Mayfield, KY

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In late August 2010, the Mayfield Board of Zoning Adjustments nullifies its previous permit for a group of Somali-born Muslims to use a rented storefront building in the downtown business district for worship. The Board later reverses its decision again and approves the permit after the Kentucky ACLU provides the Somali community with legal support.


Bryce Bentinck



Proposed Project

The Muslim community seeks to use a small storefront building in the downtown business district as a mosque for a maximum occupancy of 40 worshipers.


Following final approval in November 2010, the Somali community turns the commercial storefront into the Mayfield Islamic Center. In February 2011 it is reported that the community is no longer financially able to keep the Mayfield Islamic Center in operation.


In 2010, Khadar Ahmed, a member of the local Somali community, applied for a permit with Mayfield’s Board of Zoning Adjustments to rent a commercial storefront for use as a mosque and community center. The property was to be rented to serve approximately 150 Somali immigrants who worked at the nearby Pilgrim’s Pride chicken plant. The storefront property was located in a zoning district of Central Mayfield where the board had previously approved two similar permits for churches. The Board had initially approved Ahmed’s permit on Aug 10th but decided to reconsider their approval on Aug 24th, stating that members of the community had not been given an opportunity for public comment on the matter. After reversing their approval at the Aug 24th meeting, the Board once more reconsidered their decision citing “pending or threatened litigation” (Right to worship, 2010, Oct 10)  after the ACLU provided Ahmed with legal representation. The permit was finally approved on November 9th.

The Board’s initial approval was based on existing zoning for commercial properties and the precedence of other religious buildings permitted within close proximity to the site. Following the Board’s approval of the permit on the 10th, public opposition to the mosque grew within the community until the meeting on the 24th, where the meeting room was filled past capacity. Over 250 residents packed into the building, with more than 100 of these participants forced to stand in the hallways outside of the meeting room. There were no members of the Muslim community present at the 24th meeting, as law enforcement had turned them away after seating capacity inside the building had been reached. While a majority of the town’s citizens were not opposed to the mosque, many citizens received applause after stating that they would oppose the erection of a mosque anywhere in town. Some citizens wore shirts with the phrase “I’m an American, I believe in the Christian Church” (Kendall, 2010, Sep 30). The board cited parking and capacity concerns as reasons for their decision to reject the mosque’s permit.  Both during and after the meeting, the Somali community was unable to defend their best interests due to a significant language barrier and a lack of familiarity with local laws and procedure.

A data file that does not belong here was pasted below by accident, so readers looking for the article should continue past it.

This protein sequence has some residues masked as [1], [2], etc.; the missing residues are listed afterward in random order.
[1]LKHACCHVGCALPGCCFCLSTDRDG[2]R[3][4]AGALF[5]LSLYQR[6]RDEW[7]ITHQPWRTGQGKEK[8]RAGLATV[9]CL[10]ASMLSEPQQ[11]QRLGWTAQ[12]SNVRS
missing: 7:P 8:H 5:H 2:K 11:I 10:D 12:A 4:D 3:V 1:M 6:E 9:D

After the rejection, the ACLU sent a letter to the Board stating that the rejection of the permit violated the rights of Ahmed and the Somali community. They pointed out that the rejection was based on false assumptions about the behavior of those visiting the Islamic Center and warned that the city’s denial was a violation of the Religious Land Use and Institutionalized Persons Act of 2000. The ACLU hired attorney William Deatherage to represent Ahmed and the Somali community. Following the involvement of the ACLU on behalf of the Muslim community, the Board voted to approve the permit during a subsequent meeting on November 9th. In February of 2011, it was reported that the Islamic Center no longer used the rental property for worship. The ACLU confirmed that this was the result of a financial inability to afford the rental fee for the space (Money troubles close Mayfield mosque, 2011, Feb 5). 


Last Updated

July 24, 2021



Bryce Bentinck, “Mayfield, KY,” U.S. Mosque Controversies, accessed May 20, 2022,

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